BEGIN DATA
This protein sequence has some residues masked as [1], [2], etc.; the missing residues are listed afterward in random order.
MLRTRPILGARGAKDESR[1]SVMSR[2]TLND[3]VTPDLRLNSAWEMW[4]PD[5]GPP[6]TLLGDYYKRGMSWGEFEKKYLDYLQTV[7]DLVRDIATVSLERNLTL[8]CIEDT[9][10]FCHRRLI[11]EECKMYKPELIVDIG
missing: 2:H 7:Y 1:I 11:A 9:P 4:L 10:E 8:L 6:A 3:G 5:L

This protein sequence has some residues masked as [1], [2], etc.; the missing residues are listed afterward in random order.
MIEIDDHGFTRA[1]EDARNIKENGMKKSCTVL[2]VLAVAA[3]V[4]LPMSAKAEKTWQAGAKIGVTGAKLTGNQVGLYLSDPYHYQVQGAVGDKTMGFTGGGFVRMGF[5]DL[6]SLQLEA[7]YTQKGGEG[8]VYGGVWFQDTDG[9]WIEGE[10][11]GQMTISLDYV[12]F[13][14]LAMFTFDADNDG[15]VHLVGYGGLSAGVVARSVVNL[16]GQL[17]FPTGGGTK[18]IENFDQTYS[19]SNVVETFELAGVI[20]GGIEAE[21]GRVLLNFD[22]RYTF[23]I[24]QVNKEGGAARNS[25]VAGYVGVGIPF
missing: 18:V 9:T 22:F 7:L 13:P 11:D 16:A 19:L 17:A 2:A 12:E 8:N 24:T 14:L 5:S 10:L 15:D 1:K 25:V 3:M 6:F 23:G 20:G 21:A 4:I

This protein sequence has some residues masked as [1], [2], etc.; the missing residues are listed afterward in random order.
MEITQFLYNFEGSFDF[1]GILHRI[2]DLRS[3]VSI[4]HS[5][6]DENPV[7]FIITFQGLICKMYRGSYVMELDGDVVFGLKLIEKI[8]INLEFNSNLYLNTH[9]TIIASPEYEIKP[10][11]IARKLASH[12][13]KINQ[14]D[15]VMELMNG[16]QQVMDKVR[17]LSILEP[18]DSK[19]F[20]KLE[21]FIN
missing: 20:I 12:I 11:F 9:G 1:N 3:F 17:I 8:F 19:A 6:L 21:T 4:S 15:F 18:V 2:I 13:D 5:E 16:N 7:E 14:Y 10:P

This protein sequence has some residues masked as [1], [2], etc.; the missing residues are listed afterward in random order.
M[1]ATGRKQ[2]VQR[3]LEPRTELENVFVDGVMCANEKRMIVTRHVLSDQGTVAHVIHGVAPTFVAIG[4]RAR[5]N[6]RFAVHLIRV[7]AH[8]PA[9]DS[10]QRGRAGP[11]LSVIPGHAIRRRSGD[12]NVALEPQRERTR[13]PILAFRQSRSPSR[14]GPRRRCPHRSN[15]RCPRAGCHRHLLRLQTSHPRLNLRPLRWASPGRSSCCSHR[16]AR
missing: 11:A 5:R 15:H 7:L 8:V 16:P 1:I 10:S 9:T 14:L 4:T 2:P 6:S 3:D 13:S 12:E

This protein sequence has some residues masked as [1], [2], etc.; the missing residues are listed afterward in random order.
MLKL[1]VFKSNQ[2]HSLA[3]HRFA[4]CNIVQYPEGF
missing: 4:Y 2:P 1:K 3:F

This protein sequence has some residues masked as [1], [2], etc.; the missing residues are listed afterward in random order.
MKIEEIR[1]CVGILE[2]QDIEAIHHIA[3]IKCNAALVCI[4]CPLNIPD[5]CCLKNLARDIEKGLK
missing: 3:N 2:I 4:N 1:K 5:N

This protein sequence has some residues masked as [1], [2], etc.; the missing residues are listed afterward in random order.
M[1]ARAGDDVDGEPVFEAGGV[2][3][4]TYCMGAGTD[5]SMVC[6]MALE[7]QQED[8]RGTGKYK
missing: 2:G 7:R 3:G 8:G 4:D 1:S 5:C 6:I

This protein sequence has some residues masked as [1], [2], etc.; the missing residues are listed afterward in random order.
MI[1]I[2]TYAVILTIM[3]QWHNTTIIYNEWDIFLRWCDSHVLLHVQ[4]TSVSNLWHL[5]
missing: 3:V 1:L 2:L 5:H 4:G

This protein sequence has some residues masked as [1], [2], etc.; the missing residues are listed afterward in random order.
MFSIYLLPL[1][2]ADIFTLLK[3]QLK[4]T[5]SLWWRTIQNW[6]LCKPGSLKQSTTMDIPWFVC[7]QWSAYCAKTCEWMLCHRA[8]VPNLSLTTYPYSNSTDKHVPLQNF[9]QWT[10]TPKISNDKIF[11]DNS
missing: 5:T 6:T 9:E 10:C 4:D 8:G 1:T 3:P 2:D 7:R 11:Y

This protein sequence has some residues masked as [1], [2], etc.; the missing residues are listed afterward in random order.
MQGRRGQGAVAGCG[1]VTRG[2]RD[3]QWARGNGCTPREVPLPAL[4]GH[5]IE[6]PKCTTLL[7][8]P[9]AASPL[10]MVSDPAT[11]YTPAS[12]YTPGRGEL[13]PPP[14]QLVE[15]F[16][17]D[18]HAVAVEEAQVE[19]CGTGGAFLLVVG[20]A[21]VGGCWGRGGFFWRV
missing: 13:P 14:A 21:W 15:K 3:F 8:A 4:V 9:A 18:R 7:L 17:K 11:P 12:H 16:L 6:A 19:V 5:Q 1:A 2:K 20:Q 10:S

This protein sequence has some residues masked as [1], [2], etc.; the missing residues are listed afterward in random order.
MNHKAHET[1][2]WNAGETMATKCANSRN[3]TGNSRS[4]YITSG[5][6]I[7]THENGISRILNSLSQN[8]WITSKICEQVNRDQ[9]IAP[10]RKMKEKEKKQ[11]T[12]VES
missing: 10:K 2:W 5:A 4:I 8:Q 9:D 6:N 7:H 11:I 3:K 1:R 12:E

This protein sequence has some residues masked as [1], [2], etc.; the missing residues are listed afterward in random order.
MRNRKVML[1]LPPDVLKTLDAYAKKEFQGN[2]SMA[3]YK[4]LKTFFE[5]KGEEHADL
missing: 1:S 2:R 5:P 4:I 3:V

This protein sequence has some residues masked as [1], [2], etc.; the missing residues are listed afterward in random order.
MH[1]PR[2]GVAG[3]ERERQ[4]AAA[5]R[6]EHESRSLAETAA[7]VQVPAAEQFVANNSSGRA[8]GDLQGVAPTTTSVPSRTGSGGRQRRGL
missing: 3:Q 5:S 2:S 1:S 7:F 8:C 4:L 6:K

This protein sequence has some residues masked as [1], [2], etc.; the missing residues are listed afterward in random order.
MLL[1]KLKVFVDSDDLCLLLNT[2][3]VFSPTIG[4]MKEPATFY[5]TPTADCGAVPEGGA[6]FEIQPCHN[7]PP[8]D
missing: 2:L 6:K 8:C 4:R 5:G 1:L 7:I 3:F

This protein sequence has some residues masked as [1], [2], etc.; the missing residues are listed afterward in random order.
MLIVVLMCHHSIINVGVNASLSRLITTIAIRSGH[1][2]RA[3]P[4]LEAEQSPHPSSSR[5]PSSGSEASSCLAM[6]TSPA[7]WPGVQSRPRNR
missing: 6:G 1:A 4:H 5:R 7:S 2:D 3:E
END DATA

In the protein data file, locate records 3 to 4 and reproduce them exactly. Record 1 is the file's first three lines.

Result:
This protein sequence has some residues masked as [1], [2], etc.; the missing residues are listed afterward in random order.
MEITQFLYNFEGSFDF[1]GILHRI[2]DLRS[3]VSI[4]HS[5][6]DENPV[7]FIITFQGLICKMYRGSYVMELDGDVVFGLKLIEKI[8]INLEFNSNLYLNTH[9]TIIASPEYEIKP[10][11]IARKLASH[12][13]KINQ[14]D[15]VMELMNG[16]QQVMDKVR[17]LSILEP[18]DSK[19]F[20]KLE[21]FIN
missing: 20:I 12:I 11:F 9:G 1:N 3:F 17:I 8:F 19:A 6:L 21:T 4:S 15:F 18:V 2:I 13:D 5:E 16:N 7:E 14:Y 10:P

This protein sequence has some residues masked as [1], [2], etc.; the missing residues are listed afterward in random order.
M[1]ATGRKQ[2]VQR[3]LEPRTELENVFVDGVMCANEKRMIVTRHVLSDQGTVAHVIHGVAPTFVAIG[4]RAR[5]N[6]RFAVHLIRV[7]AH[8]PA[9]DS[10]QRGRAGP[11]LSVIPGHAIRRRSGD[12]NVALEPQRERTR[13]PILAFRQSRSPSR[14]GPRRRCPHRSN[15]RCPRAGCHRHLLRLQTSHPRLNLRPLRWASPGRSSCCSHR[16]AR
missing: 11:A 5:R 15:H 7:L 8:V 16:P 1:I 10:S 9:T 14:L 4:T 2:P 6:S 3:D 13:S 12:E